Water: Known issues and co-creation solutions


Today, the challenges regarding water protection and conservation have largely been identified. While the 2016 edition of World Water Week in Stockholm focused on the importance of seeing water management as a sustainable growth engine, Jehanne Fabre (in charge of water issues for the Danone Ecosystem Fund in Asia) feels that the problems involve so many areas that no sustainable, inclusive solution can be developed without pooling knowledge. So the watchwords for success are co-creation and risk-sharing. We talk to Jehanne Fabre.


The theme of the 2016 World Water Week was “Water for Sustainable Growth.” What place does water occupy in sustainable development actions today?

Today, water is a major issue for sustainable development and is approached in terms of the challenges it raises rather than the opportunities it creates. When young women and children spend millions of hours every day collecting water, instead of going to school, water becomes a social problem. The fact that a child dies of a disease associated with poor water quality every 90 seconds makes it a public health problem. Given the expansion of water stressed areas and the decline in freshwater reserves, it is also an environmental, agricultural and human problem.

Because of this, players involved with water have a duty to make this resource central to development issues. Today, it is at the heart of the problems. But it also needs to be at the heart of the solutions.

What does this type of event do in terms of water management around the world?

The power of this sort of event lies in the possibility of dialogue with all of the stakeholders: NGOs, international organizations, local and national governments, the private sector, scientists and academia.

Additionally, an event like the World Water Week gives everyone the chance to make a contribution, highlight the difficulties they’ve encountered when carrying out their projects, and share their success stories. Through these exchanges of ideas and experiences, everyone can grasp the connections between water-related subjects and the need to work together. So the creation of inclusive partnerships is a real necessity: partnerships that need to leave more room for key players who are often absent from these events, like farmers and future generations.

With this in mind, the Danone Ecosystem Fund is precisely working on testing new models for integrated watershed management:

Meeting all of the water players is a way to fuel our strategy of multipartite co-creation

What do integrated watershed management and, more broadly, the concept of water stewardship involve?

This strategy incorporates the protection and conservation of water resources, and also access to water, its uses and the governance processes inherent to managing this resource.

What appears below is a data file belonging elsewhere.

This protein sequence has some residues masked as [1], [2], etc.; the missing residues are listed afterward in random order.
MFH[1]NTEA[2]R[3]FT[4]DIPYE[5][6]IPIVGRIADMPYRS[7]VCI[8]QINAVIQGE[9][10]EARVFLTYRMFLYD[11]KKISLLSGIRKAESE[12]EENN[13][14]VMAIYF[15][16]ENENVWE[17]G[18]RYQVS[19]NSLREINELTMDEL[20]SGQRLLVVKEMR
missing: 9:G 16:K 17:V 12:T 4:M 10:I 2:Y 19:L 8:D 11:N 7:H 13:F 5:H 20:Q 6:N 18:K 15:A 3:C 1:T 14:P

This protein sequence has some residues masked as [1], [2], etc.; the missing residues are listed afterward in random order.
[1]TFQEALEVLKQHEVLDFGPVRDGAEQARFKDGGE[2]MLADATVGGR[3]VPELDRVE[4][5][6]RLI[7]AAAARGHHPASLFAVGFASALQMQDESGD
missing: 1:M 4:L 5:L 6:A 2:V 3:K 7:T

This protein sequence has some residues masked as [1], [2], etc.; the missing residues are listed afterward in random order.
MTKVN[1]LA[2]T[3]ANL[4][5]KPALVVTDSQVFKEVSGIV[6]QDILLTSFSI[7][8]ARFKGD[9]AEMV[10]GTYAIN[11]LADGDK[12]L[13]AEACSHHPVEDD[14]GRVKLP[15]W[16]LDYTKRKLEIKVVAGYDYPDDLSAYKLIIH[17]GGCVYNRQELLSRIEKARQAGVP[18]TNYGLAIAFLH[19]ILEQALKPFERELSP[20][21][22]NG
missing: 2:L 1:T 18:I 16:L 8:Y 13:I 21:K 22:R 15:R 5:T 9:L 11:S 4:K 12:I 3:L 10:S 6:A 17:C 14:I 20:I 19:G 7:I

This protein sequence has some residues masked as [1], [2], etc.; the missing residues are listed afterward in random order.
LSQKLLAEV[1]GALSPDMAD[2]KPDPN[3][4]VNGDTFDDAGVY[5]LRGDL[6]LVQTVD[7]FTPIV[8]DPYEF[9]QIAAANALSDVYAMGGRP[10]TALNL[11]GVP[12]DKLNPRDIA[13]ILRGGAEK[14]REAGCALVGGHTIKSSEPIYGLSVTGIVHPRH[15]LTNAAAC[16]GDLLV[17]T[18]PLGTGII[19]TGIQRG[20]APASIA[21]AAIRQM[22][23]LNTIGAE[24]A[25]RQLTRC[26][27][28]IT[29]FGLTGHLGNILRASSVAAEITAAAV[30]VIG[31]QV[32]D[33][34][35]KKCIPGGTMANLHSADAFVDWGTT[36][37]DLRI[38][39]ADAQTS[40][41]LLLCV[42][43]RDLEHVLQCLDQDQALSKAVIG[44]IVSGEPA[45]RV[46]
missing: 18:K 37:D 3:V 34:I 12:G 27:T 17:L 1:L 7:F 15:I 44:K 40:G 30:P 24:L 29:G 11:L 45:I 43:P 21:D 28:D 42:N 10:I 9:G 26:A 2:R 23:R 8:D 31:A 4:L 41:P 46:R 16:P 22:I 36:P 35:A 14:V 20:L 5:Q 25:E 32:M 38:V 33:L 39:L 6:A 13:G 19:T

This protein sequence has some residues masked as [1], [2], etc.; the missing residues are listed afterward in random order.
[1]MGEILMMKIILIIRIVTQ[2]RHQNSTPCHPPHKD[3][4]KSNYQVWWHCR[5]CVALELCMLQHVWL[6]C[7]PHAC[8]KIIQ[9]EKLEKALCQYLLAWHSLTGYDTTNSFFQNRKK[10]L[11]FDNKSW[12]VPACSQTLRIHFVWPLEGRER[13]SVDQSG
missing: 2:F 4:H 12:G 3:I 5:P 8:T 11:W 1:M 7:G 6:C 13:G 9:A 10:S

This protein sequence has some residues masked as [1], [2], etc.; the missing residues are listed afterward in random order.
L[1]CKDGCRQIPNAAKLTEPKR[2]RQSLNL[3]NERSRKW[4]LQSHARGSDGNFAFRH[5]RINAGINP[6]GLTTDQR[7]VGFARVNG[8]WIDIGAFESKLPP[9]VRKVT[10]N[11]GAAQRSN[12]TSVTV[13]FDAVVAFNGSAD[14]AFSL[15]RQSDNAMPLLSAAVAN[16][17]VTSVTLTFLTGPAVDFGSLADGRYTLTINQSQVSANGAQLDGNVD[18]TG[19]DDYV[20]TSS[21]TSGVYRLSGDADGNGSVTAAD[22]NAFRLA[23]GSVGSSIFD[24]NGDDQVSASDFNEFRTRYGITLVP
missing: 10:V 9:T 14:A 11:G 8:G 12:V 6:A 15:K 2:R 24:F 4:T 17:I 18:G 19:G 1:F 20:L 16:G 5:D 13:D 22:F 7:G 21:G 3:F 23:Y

Water-focused actions and events are often limited to a specific sector. This isn’t a flaw, but it is a challenge that needs to be considered when you’re tackling the complex subjects associated with this vital resource. This will entail setting up sustainable governance and funding systems that force us to move away from a linear approach.

This approach, devised around the water cycle, aims at more effective management: mainly by capitalizing on innovation in order to reuse water and build resilience to climate change among all of its users. The private sector, often mentioned, is cordially invited to the discussion table and encouraged to suggest new solutions. This was one of the key messages at Stockholm.

Co-creation is at the core of the Danone Ecosystem Fund’s projects. How is it already helping to improve water management for not only people but also the company?

At the Danone Ecosystem Fund, we always start from a local social issue and a need encountered by one of our subsidiaries. Each project begins with a partnership with a local NGO, to help us adapt to the specific context of each situation. As regards projects dealing with integrated watershed management, this co-creation provides in-depth knowledge of the players interacting in this sphere. Thanks to the dialogue between these varied players, we are in a better position to see how they use the resource, and can then unite them around a shared vision that helps them to develop strategies and prioritize actions.

For example, we are now launching the management of the Pasuruan Project in Indonesia, using this integrated approach. In conjunction with the NGO SII, we will be working to set up watershed governance. The activities I mentioned earlier are linked, among other things, to changes in farming practices, conservation measures upstream from the watershed, and the optimization of irrigation and access to water. Without some form of collaboration to share these very long-term investments, no one can take that first step. Here, by sharing the risks and understanding everyone’s issues, we can gradually move toward sustainable solutions.

Picture from PEXELS